Single Port Laparoscopic Hernia Repair: A 106 Patient Uk Review

Harpreet S Mangat, Dr, Elaine Yip, Dr, Sarah Onida, Dr, Yuen Soon, Mr. Royal Surrey County Hospital, United Kingdom

Introduction

In the past decade, the laparoscopic approach has gained increasing popularity as a surgical treatment for inguinal hernias. Single port laparoscopic surgery (SPLS) has been developed over the last decade, but has been popularised over the last few years and increasing numbers of reports confirm its safety and feasibility. We published a first series of 16 patients at the Royal Surrey County Hospital in Guildford (Agrawal et al 2009), demonstrating the safety and feasibility of SPLS in our cohort. We suggested that a further larger study was required to further demonstrate the effectiveness of this procedure. This study aimed to follow up from our previous paper, assessing the outcome for 106 patients undergoing the single-port approach for laparoscopic totally extraperitoneal (TEP) inguinal hernia repair.

Methods

Between 18 October 2008 and 2nd June 2010, 143 single-port laparoscopic TEP inguinal hernia repairs were performed on 106 patients at the Royal Surrey County Hospital, Guildford, United Kingdom. Patient demographics, type of hernia, incision length, operating time, complications, postoperative hospital stay and recurrence were recorded prospectively.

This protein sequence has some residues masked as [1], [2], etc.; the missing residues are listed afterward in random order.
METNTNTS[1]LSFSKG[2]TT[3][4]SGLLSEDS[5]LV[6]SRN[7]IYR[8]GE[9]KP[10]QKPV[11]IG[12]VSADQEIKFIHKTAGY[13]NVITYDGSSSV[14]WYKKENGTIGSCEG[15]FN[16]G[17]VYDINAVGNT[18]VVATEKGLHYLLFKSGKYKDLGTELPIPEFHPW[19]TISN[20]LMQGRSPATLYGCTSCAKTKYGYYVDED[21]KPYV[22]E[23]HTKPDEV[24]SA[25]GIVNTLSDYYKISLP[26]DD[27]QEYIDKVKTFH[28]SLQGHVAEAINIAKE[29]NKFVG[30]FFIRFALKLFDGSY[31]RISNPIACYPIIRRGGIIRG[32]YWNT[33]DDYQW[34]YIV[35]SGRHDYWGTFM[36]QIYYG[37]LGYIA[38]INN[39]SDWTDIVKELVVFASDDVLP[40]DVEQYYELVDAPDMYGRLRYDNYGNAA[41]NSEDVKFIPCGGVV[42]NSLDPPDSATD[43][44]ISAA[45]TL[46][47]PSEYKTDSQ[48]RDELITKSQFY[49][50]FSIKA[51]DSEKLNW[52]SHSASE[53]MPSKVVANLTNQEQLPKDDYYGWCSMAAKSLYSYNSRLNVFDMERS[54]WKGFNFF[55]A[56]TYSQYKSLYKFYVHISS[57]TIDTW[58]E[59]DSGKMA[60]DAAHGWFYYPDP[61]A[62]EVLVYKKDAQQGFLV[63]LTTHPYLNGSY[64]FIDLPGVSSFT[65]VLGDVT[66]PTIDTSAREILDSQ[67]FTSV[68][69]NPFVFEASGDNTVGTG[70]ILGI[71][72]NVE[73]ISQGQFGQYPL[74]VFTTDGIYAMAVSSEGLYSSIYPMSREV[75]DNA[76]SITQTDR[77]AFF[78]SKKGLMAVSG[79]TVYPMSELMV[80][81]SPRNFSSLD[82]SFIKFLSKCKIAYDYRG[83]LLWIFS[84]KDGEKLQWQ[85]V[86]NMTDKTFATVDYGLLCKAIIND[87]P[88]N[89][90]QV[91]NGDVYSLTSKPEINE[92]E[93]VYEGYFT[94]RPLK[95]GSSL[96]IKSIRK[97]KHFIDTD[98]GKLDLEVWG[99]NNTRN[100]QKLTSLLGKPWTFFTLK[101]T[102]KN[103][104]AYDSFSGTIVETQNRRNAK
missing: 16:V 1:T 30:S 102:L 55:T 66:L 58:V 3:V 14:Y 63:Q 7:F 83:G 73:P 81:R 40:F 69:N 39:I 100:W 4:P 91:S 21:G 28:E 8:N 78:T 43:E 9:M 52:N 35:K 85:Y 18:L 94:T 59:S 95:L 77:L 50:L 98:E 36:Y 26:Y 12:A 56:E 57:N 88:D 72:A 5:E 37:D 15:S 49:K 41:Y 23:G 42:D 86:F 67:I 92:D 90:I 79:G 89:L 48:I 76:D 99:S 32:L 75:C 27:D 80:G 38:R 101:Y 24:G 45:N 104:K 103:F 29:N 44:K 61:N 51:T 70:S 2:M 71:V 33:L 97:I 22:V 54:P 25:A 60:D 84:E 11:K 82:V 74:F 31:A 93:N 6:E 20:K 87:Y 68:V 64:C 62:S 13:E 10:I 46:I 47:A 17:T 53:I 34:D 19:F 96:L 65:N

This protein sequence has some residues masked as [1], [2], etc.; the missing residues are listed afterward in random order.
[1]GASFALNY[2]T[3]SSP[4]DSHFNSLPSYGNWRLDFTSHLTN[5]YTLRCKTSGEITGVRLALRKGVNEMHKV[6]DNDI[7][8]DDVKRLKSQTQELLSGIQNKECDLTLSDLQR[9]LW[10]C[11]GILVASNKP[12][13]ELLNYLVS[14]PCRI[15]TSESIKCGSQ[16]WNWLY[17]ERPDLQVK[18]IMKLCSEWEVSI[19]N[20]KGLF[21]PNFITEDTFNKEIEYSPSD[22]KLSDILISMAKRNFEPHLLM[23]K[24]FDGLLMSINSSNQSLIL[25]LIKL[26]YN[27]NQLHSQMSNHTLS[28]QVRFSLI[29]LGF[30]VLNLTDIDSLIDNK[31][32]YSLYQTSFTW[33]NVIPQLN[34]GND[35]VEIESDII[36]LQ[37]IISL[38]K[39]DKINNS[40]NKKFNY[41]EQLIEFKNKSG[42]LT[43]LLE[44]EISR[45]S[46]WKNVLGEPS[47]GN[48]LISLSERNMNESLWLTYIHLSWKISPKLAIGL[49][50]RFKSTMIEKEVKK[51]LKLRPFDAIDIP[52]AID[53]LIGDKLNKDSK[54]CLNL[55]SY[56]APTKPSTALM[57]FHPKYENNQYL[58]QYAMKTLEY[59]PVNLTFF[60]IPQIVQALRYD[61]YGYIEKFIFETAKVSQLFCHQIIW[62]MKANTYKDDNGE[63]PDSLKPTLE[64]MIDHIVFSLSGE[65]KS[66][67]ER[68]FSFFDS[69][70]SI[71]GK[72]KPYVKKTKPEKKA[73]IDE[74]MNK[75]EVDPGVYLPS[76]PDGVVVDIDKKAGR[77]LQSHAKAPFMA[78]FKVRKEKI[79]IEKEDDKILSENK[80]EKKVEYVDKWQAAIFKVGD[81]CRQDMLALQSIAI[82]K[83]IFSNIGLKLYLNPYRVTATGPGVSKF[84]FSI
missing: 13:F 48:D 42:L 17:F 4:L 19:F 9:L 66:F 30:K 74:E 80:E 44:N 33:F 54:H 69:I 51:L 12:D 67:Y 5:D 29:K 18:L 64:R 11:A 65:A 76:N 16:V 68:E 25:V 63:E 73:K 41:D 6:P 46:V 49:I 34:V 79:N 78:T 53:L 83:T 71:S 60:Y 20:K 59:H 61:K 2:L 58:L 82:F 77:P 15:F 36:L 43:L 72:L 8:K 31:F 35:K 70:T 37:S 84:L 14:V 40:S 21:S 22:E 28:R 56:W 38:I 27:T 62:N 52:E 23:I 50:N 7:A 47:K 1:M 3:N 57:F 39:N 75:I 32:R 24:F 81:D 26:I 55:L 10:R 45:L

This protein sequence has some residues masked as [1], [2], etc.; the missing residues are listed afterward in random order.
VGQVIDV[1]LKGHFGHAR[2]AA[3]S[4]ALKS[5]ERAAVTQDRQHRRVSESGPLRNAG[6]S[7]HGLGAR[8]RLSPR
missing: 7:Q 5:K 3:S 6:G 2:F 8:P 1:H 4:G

Results

Of the 106 patients, 100 were male and 6 were female, ranging in age from 21 to 89 years (mean age 56.89 years; median 60.5 years) 143 repairs were carried out. Of these, 69 were unilateral and 37 bilateral.

The operating time was between 15 – 120 minutes, with a mean of 42 minutes (median 40 minutes). For unilateral operations the mean operating time was 39 minutes (median 35 minutes, for bilateral operations the mean operating time was 48 minutes (median 45 minutes).

The mean incision length was 25.31 mm (median 25 mm), with a range of 15-40 mm and the mean scar length for patients followed up was 18.3 mm (median 20mm). There were no mortalities and no recurrences to follow up.

There were 3 cases of wound infection all of which resolved with minor intervention and one case of glue breakdown and wound opening. 82 of the patients were discharged the same day, a further 20 staying for 1 night only, the most common reason for this stay being anti-social hours for discharge and not passing urine (all of these cases resolved).

Conclusion

The authors’ experience in a cohort of 106 patients has shown that single-port laparoscopic TEP inguinal hernia repair is a safe and feasible procedure with minimal post operative complications and short operative time. Further studies are required to assess the long term outcome of SPLS hernia repairs, as well as assessing postoperative patient satisfaction and quality of life.


Session: Poster
Program Number: P337
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